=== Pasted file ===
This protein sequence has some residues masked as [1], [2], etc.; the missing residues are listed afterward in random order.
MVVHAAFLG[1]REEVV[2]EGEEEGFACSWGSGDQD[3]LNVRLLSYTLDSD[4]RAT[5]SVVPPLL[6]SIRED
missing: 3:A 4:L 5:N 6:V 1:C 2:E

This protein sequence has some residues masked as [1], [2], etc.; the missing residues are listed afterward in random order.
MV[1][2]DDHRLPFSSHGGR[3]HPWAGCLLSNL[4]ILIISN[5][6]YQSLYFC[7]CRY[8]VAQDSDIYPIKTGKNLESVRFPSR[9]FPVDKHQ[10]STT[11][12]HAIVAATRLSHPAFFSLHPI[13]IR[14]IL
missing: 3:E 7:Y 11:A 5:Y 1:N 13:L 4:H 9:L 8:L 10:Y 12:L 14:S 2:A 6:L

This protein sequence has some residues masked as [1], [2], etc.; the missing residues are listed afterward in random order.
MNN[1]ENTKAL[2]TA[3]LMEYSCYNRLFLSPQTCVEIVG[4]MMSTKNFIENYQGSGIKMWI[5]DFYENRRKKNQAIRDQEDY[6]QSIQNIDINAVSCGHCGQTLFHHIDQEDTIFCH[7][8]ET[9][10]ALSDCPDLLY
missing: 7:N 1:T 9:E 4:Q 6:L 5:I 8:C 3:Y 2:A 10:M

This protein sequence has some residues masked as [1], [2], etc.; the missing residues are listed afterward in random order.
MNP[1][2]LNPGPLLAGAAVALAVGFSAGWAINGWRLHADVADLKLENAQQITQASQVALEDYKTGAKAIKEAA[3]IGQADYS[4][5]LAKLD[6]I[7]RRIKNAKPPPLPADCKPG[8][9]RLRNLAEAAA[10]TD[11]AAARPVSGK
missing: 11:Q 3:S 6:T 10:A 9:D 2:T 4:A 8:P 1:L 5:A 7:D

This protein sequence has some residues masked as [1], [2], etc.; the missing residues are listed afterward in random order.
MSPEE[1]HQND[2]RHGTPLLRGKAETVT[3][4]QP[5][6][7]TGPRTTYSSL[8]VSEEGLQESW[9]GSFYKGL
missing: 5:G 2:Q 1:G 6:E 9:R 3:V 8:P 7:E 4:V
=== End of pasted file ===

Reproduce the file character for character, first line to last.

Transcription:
This protein sequence has some residues masked as [1], [2], etc.; the missing residues are listed afterward in random order.
MVVHAAFLG[1]REEVV[2]EGEEEGFACSWGSGDQD[3]LNVRLLSYTLDSD[4]RAT[5]SVVPPLL[6]SIRED
missing: 3:A 4:L 5:N 6:V 1:C 2:E

This protein sequence has some residues masked as [1], [2], etc.; the missing residues are listed afterward in random order.
MV[1][2]DDHRLPFSSHGGR[3]HPWAGCLLSNL[4]ILIISN[5][6]YQSLYFC[7]CRY[8]VAQDSDIYPIKTGKNLESVRFPSR[9]FPVDKHQ[10]STT[11][12]HAIVAATRLSHPAFFSLHPI[13]IR[14]IL
missing: 3:E 7:Y 11:A 5:Y 1:N 13:L 4:H 9:L 8:L 10:Y 12:L 14:S 2:A 6:L

This protein sequence has some residues masked as [1], [2], etc.; the missing residues are listed afterward in random order.
MNN[1]ENTKAL[2]TA[3]LMEYSCYNRLFLSPQTCVEIVG[4]MMSTKNFIENYQGSGIKMWI[5]DFYENRRKKNQAIRDQEDY[6]QSIQNIDINAVSCGHCGQTLFHHIDQEDTIFCH[7][8]ET[9][10]ALSDCPDLLY
missing: 7:N 1:T 9:E 4:Q 6:L 5:I 8:C 3:Y 2:A 10:M

This protein sequence has some residues masked as [1], [2], etc.; the missing residues are listed afterward in random order.
MNP[1][2]LNPGPLLAGAAVALAVGFSAGWAINGWRLHADVADLKLENAQQITQASQVALEDYKTGAKAIKEAA[3]IGQADYS[4][5]LAKLD[6]I[7]RRIKNAKPPPLPADCKPG[8][9]RLRNLAEAAA[10]TD[11]AAARPVSGK
missing: 11:Q 3:S 6:T 10:A 9:D 2:T 4:A 8:P 1:L 5:A 7:D

This protein sequence has some residues masked as [1], [2], etc.; the missing residues are listed afterward in random order.
MSPEE[1]HQND[2]RHGTPLLRGKAETVT[3][4]QP[5][6][7]TGPRTTYSSL[8]VSEEGLQESW[9]GSFYKGL
missing: 5:G 2:Q 1:G 6:E 9:R 3:V 8:P 7:E 4:V